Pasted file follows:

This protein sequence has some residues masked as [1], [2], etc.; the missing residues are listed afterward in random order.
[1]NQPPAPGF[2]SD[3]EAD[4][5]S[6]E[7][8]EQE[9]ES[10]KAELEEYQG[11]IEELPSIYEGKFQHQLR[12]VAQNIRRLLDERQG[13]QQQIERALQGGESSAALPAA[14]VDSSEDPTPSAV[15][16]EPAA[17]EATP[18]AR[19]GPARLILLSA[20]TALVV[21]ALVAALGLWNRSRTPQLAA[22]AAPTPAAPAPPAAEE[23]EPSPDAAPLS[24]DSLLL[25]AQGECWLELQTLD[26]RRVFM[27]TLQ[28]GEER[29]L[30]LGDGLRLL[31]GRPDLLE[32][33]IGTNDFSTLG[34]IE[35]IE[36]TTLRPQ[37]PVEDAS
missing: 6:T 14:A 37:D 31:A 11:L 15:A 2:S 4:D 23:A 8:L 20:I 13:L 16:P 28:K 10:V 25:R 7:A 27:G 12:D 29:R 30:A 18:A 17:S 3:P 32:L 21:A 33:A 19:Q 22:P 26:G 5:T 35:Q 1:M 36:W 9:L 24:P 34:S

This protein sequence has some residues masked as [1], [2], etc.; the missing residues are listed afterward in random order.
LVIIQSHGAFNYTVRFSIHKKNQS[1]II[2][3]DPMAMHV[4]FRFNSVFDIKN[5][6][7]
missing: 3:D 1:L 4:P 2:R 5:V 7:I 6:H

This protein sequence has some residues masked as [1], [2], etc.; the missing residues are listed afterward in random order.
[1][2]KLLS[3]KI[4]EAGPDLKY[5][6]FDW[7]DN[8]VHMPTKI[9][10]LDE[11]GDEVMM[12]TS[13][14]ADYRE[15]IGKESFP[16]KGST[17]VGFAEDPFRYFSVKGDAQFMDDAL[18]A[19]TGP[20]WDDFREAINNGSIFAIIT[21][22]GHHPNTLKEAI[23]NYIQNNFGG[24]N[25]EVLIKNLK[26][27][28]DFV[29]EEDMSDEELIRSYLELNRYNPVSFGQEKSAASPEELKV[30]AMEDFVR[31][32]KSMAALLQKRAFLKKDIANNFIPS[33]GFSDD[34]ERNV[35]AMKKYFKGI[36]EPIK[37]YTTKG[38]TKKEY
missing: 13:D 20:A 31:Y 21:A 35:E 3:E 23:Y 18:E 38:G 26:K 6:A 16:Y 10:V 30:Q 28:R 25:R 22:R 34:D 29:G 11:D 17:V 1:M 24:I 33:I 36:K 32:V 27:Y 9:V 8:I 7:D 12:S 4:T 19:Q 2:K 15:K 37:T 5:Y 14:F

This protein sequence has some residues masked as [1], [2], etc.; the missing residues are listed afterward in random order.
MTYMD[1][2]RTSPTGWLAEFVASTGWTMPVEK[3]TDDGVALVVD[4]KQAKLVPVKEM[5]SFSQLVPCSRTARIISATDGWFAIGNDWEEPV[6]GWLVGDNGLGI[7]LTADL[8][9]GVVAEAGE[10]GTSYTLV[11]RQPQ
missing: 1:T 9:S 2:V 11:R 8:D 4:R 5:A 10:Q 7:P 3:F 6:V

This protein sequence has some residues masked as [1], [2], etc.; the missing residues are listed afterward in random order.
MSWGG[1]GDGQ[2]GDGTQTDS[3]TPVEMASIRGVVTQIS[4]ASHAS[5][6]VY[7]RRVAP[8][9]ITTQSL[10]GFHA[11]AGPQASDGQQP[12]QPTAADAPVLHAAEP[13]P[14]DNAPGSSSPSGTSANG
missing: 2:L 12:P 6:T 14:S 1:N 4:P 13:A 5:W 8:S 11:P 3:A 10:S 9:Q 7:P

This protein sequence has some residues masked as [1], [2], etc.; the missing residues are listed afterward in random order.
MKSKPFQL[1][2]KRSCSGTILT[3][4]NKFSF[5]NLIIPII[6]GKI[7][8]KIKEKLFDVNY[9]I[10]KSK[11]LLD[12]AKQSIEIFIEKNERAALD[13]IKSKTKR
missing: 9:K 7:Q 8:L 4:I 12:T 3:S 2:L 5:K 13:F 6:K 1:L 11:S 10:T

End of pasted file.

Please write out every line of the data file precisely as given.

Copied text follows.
This protein sequence has some residues masked as [1], [2], etc.; the missing residues are listed afterward in random order.
[1]NQPPAPGF[2]SD[3]EAD[4][5]S[6]E[7][8]EQE[9]ES[10]KAELEEYQG[11]IEELPSIYEGKFQHQLR[12]VAQNIRRLLDERQG[13]QQQIERALQGGESSAALPAA[14]VDSSEDPTPSAV[15][16]EPAA[17]EATP[18]AR[19]GPARLILLSA[20]TALVV[21]ALVAALGLWNRSRTPQLAA[22]AAPTPAAPAPPAAEE[23]EPSPDAAPLS[24]DSLLL[25]AQGECWLELQTLD[26]RRVFM[27]TLQ[28]GEER[29]L[30]LGDGLRLL[31]GRPDLLE[32][33]IGTNDFSTLG[34]IE[35]IE[36]TTLRPQ[37]PVEDAS
missing: 6:T 14:A 37:D 31:A 11:L 15:A 2:S 4:D 23:A 8:L 20:I 13:L 16:P 28:K 10:V 25:R 7:A 27:G 12:D 29:R 30:A 18:A 17:S 3:P 32:L 21:A 33:A 19:Q 22:P 26:G 5:T 35:Q 1:M 36:W 9:L 24:P 34:S

This protein sequence has some residues masked as [1], [2], etc.; the missing residues are listed afterward in random order.
LVIIQSHGAFNYTVRFSIHKKNQS[1]II[2][3]DPMAMHV[4]FRFNSVFDIKN[5][6][7]
missing: 3:D 1:L 4:P 2:R 5:V 7:I 6:H

This protein sequence has some residues masked as [1], [2], etc.; the missing residues are listed afterward in random order.
[1][2]KLLS[3]KI[4]EAGPDLKY[5][6]FDW[7]DN[8]VHMPTKI[9][10]LDE[11]GDEVMM[12]TS[13][14]ADYRE[15]IGKESFP[16]KGST[17]VGFAEDPFRYFSVKGDAQFMDDAL[18]A[19]TGP[20]WDDFREAINNGSIFAIIT[21][22]GHHPNTLKEAI[23]NYIQNNFGG[24]N[25]EVLIKNLK[26][27][28]DFV[29]EEDMSDEELIRSYLELNRYNPVSFGQEKSAASPEELKV[30]AMEDFVR[31][32]KSMAALLQKRAFLKKDIANNFIPS[33]GFSDD[34]ERNV[35]AMKKYFKGI[36]EPIK[37]YTTKG[38]TKKEY
missing: 13:D 20:A 31:Y 21:A 35:E 3:E 23:Y 18:E 38:G 26:K 6:A 16:Y 10:V 30:Q 28:R 25:R 22:R 34:D 29:G 11:D 17:V 1:M 24:I 33:I 36:K 32:V 27:Y 9:V 8:I 7:D 12:S 4:T 19:Q 2:K 15:K 37:T 5:Y 14:F

This protein sequence has some residues masked as [1], [2], etc.; the missing residues are listed afterward in random order.
MTYMD[1][2]RTSPTGWLAEFVASTGWTMPVEK[3]TDDGVALVVD[4]KQAKLVPVKEM[5]SFSQLVPCSRTARIISATDGWFAIGNDWEEPV[6]GWLVGDNGLGI[7]LTADL[8][9]GVVAEAGE[10]GTSYTLV[11]RQPQ
missing: 1:T 9:S 2:V 11:R 8:D 4:R 5:A 10:Q 7:P 3:F 6:V

This protein sequence has some residues masked as [1], [2], etc.; the missing residues are listed afterward in random order.
MSWGG[1]GDGQ[2]GDGTQTDS[3]TPVEMASIRGVVTQIS[4]ASHAS[5][6]VY[7]RRVAP[8][9]ITTQSL[10]GFHA[11]AGPQASDGQQP[12]QPTAADAPVLHAAEP[13]P[14]DNAPGSSSPSGTSANG
missing: 2:L 12:P 6:T 14:S 1:N 4:P 13:A 5:W 8:S 11:P 3:A 10:S 9:Q 7:P

This protein sequence has some residues masked as [1], [2], etc.; the missing residues are listed afterward in random order.
MKSKPFQL[1][2]KRSCSGTILT[3][4]NKFSF[5]NLIIPII[6]GKI[7][8]KIKEKLFDVNY[9]I[10]KSK[11]LLD[12]AKQSIEIFIEKNERAALD[13]IKSKTKR
missing: 9:K 7:Q 8:L 4:I 12:T 3:S 2:L 5:K 13:F 6:K 1:L 11:S 10:T